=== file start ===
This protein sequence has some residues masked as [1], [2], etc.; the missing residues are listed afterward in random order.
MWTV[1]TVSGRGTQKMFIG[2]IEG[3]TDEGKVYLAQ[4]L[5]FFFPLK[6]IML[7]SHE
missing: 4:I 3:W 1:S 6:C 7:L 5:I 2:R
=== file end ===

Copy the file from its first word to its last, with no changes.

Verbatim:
This protein sequence has some residues masked as [1], [2], etc.; the missing residues are listed afterward in random order.
MWTV[1]TVSGRGTQKMFIG[2]IEG[3]TDEGKVYLAQ[4]L[5]FFFPLK[6]IML[7]SHE
missing: 4:I 3:W 1:S 6:C 7:L 5:I 2:R